But there are many parents these days who rear their children according to their desire and passion. So what is your desire, what is your passion, what do you want to create in your child? How are you going to design the destiny of your child? As your children grow, at every age, your approach to them must change. Once those children become adults and marry, they have their own lives, so why interfere? When they come to you, be the best you can be. Give the best you can, but there is no point interfering. Nagging them does not work: “You must do this; you must not do that.” Don’t give them the chance to say you are stupid.

Also, be ahead of your children at the technological level, at the knowledge level. We stop learning things, and that is why our children are able to say, “Oh! You don’t even know this!” At least have some idea about certain advancements, and the changes happening in the world. You cannot insulate yourself from the things that are happening.


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Changes and trends need not be bad. They can be very ennobling. Now it has become a much freer society I would say, but we are paying a price for it, we are having a war! I mean there is so much boiling and mixing happening, like never before. I don’t think there was ever a period in the history of the human race like today. It is extremely unique. Extremely intense changes are taking place. At a good level there are intense changes, and at a bad level also there are intense changes. And we must help our children to go in the right direction.

Sometimes they make mistakes, and you are watching. Don’t let them go too far. Keep on showing them sensitively and sensibly about the perils, but not by becoming negative. Then they realise, “My mom or my papa told me that, but I didn’t listen.” And when such things happen a few times they will have the confidence that, “They are more experienced than me. Now it is time to listen.”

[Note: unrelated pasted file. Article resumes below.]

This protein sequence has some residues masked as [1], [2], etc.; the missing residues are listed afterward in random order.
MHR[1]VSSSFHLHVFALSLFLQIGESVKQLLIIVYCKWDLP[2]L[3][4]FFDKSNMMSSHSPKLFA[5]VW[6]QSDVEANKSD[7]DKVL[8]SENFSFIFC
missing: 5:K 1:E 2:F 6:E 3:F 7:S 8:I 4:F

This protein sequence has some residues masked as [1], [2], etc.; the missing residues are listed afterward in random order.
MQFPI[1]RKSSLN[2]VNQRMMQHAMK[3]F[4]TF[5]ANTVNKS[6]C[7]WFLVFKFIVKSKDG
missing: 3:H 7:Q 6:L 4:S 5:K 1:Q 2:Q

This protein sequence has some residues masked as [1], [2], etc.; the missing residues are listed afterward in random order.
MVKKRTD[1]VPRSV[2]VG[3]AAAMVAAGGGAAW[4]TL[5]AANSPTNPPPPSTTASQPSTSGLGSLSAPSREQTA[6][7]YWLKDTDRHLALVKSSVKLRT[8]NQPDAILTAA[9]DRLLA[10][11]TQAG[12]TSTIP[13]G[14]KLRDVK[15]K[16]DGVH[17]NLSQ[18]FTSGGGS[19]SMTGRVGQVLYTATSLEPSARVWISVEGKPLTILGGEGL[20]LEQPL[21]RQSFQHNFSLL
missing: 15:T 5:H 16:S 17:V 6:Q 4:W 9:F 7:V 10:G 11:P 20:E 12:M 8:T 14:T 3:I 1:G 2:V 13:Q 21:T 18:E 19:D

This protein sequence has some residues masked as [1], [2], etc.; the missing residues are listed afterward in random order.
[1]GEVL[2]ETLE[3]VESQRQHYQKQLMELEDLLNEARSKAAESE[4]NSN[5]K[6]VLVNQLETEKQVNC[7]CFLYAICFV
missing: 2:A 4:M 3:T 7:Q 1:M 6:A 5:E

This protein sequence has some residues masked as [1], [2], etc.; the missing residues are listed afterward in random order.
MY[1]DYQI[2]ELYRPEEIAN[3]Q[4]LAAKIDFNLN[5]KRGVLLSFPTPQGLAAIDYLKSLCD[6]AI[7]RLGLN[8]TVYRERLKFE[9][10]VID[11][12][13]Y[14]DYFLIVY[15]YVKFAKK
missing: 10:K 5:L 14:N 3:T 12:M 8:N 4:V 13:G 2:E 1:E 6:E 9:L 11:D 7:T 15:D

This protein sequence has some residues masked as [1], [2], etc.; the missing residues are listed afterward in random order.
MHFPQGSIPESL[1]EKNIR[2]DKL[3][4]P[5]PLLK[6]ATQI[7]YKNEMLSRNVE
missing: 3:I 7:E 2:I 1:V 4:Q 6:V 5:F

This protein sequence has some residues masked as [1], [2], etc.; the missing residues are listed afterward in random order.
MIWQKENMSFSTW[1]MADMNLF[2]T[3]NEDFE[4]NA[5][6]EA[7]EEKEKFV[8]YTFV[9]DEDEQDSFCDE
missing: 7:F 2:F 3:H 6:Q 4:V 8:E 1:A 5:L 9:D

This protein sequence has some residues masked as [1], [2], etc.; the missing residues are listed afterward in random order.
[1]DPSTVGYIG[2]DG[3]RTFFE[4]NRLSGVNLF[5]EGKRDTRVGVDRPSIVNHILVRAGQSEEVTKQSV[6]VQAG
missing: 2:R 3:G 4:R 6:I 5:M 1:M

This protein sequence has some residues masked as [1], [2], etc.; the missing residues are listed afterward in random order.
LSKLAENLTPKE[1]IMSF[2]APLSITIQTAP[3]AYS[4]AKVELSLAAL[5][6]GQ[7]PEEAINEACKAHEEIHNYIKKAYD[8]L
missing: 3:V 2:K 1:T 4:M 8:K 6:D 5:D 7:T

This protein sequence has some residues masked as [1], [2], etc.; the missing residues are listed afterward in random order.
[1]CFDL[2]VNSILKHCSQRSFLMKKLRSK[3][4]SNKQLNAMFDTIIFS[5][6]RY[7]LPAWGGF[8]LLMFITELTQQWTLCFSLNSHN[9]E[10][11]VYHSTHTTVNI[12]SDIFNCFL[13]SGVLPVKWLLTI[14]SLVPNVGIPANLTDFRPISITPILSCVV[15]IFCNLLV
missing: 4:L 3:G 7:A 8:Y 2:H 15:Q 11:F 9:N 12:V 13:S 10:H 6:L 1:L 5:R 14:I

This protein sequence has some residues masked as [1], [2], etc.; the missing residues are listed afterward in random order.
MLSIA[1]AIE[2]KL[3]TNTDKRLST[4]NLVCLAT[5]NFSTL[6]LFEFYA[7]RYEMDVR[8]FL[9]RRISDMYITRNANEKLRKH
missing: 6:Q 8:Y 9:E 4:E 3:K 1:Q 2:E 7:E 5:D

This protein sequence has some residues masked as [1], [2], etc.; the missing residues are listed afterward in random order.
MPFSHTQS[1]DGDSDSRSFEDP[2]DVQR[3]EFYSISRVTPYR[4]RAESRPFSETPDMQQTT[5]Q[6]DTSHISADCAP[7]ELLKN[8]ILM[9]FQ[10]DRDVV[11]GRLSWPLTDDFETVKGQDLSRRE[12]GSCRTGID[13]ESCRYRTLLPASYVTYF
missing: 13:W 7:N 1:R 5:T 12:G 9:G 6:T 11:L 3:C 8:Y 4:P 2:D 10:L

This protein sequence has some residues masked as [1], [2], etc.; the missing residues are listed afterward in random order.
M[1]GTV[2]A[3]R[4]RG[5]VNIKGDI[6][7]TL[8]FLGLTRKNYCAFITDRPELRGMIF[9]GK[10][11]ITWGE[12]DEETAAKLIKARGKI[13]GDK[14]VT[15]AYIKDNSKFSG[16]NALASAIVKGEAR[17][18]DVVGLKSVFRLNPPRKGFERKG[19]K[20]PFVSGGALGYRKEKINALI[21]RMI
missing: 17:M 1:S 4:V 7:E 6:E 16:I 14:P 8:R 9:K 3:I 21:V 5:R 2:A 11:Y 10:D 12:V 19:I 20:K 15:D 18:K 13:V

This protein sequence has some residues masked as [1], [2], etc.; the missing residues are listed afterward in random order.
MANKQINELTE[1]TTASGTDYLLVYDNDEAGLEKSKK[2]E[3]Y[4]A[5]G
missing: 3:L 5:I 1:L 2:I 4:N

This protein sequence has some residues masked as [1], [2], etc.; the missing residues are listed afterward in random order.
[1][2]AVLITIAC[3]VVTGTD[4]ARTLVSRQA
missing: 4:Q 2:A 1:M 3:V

This can happen only when you give them the freedom to do certain things. Let them make mistakes. Let them understand on their own that you advised them correctly. Slowly they will have more confidence that, “My parents are wise.” Of course it is not always universal, as exceptions are always there in life situations, but by and large respect will be greater when you don’t interfere.

You have to be very indirect. You have to play your role in such a way that children don’t feel that you are influencing them in any way. Always be guided by your heart. When you meditate, you will receive the guidance: “This is what I should be doing or not doing.”


We have to help them remove the guilt that
develops because of such peer pressure.
We have to give them the confidence that
“You have the ability to say ‘no’ to certain things.
Use your wisdom; guide your friends.
They can be foolish but you are wiser.”


Q: Some parents I know were distraught because they found out that their teenage son had started smoking and drinking a glass of beer with his friends. And there was a showdown in the house. How does one handle that situation?

Daaji: Give some level of liberty to your child. Smoking is not the end of the world. Drinking is also not the end of the world. It is not that you are giving them freedom to do all these things, but at times you have to let children learn certain lessons on their own by making mistakes. When you see that he or she is smoking, find some funny stories or movies depicting the negative effects of such a bad habit and share it with them. There is a lot of information available on drugs, drinking etc. Provide it to them.

Help your children face peer pressure in doing or not doing certain things with their friends. Peer pressure kills them. We have to help them remove the guilt that develops because of such peer pressure. We have to give them the confidence that “You have the ability to say ‘no’ to certain things. Use your wisdom; guide your friends. They can be foolish but you are wiser. If you go ahead and do it, see the impact of it on your physical system and mental system.” If they still insist, go ahead and give them the freedom. Tell them, “I will buy you a carton of cigarettes, but see for yourself how it affects your studies and your physical well-being.” Show them all the negative things that can happen because of such indulgence.

I remember in the eighties, when my boys were born one after the other, I used to get a newsletter on how to raise children. The number one suggestion was, “Never say, ‘Do this’ directly.” It is a beautiful suggestion, beautiful advice. Never force a child and say, “You must sleep now.” Instead, say something like, “Let’s make a rule: it is nine o’clock. When this hand comes to this number you must sleep because the clock says so.” Children understand all that. Afterwards, as they grow, they argue differently, and that is a different matter, but when they are young it is a matter of training. Don’t teach them the art of rebelling from an early age. Let them blame the clock!



Interviewed by ANURADHA BHATIA


 

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COLLECTOR'S EDITION 2016